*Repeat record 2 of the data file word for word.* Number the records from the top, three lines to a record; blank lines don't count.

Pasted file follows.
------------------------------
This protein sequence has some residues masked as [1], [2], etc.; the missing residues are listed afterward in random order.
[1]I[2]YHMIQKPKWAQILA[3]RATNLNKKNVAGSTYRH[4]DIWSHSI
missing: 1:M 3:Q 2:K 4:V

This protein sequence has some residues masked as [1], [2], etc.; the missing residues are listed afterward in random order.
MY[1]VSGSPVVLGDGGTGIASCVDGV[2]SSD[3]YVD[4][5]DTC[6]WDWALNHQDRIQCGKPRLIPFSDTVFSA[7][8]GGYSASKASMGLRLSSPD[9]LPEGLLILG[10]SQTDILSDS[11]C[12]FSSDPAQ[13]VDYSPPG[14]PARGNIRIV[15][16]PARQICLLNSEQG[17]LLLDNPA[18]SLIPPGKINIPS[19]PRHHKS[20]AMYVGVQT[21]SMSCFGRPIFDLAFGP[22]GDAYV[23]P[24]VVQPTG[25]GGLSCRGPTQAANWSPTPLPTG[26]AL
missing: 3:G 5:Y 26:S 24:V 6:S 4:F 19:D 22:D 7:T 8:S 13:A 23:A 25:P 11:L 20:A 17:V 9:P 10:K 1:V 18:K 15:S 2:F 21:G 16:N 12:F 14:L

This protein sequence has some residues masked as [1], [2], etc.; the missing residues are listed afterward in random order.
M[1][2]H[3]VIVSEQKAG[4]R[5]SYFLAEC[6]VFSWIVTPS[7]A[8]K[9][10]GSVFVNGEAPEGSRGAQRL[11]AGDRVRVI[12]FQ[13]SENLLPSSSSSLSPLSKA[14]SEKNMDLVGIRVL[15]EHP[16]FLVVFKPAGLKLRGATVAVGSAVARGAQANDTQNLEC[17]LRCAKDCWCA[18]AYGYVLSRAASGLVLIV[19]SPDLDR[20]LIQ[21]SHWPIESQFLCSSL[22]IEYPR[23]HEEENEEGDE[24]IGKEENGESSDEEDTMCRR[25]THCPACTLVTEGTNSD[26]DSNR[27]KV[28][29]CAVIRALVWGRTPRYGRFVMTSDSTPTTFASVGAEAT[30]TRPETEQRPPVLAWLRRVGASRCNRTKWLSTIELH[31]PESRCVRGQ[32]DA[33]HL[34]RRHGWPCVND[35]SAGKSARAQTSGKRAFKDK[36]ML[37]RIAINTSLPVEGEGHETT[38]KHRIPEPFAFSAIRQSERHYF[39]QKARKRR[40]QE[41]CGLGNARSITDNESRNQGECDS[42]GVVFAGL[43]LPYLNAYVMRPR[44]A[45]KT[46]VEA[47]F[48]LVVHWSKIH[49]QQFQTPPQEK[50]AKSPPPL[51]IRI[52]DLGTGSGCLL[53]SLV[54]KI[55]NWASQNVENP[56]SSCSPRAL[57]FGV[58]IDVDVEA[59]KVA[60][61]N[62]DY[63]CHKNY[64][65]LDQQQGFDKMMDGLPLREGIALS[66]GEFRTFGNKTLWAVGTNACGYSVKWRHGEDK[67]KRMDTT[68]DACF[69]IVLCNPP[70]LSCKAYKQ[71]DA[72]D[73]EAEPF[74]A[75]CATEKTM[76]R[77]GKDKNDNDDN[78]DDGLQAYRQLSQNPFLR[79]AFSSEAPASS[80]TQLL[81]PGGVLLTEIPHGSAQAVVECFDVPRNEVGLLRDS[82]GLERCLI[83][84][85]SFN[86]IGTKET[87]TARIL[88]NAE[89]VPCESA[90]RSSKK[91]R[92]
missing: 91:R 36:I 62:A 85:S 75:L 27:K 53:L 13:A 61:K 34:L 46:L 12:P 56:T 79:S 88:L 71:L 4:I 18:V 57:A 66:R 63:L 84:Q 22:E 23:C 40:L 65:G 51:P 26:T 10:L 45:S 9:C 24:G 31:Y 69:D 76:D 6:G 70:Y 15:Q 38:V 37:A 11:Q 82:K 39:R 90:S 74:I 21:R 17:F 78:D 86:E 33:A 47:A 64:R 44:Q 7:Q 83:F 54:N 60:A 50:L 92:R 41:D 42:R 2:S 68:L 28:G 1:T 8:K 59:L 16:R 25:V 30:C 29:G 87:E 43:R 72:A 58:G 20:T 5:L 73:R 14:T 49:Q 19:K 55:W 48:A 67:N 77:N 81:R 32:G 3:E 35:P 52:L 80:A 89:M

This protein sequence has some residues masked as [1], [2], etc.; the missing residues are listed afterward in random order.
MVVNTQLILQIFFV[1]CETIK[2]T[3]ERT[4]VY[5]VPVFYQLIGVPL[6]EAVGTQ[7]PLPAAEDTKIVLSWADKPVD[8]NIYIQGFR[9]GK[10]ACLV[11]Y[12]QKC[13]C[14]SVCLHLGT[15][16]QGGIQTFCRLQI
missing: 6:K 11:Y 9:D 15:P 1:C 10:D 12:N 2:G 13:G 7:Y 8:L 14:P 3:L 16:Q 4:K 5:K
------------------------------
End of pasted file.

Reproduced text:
This protein sequence has some residues masked as [1], [2], etc.; the missing residues are listed afterward in random order.
MY[1]VSGSPVVLGDGGTGIASCVDGV[2]SSD[3]YVD[4][5]DTC[6]WDWALNHQDRIQCGKPRLIPFSDTVFSA[7][8]GGYSASKASMGLRLSSPD[9]LPEGLLILG[10]SQTDILSDS[11]C[12]FSSDPAQ[13]VDYSPPG[14]PARGNIRIV[15][16]PARQICLLNSEQG[17]LLLDNPA[18]SLIPPGKINIPS[19]PRHHKS[20]AMYVGVQT[21]SMSCFGRPIFDLAFGP[22]GDAYV[23]P[24]VVQPTG[25]GGLSCRGPTQAANWSPTPLPTG[26]AL
missing: 3:G 5:Y 26:S 24:V 6:S 4:F 19:D 22:D 7:T 8:S 13:A 23:A 25:P 11:L 20:A 17:V 9:P 10:K 1:V 18:K 15:S 2:F 21:G 16:N 12:F 14:L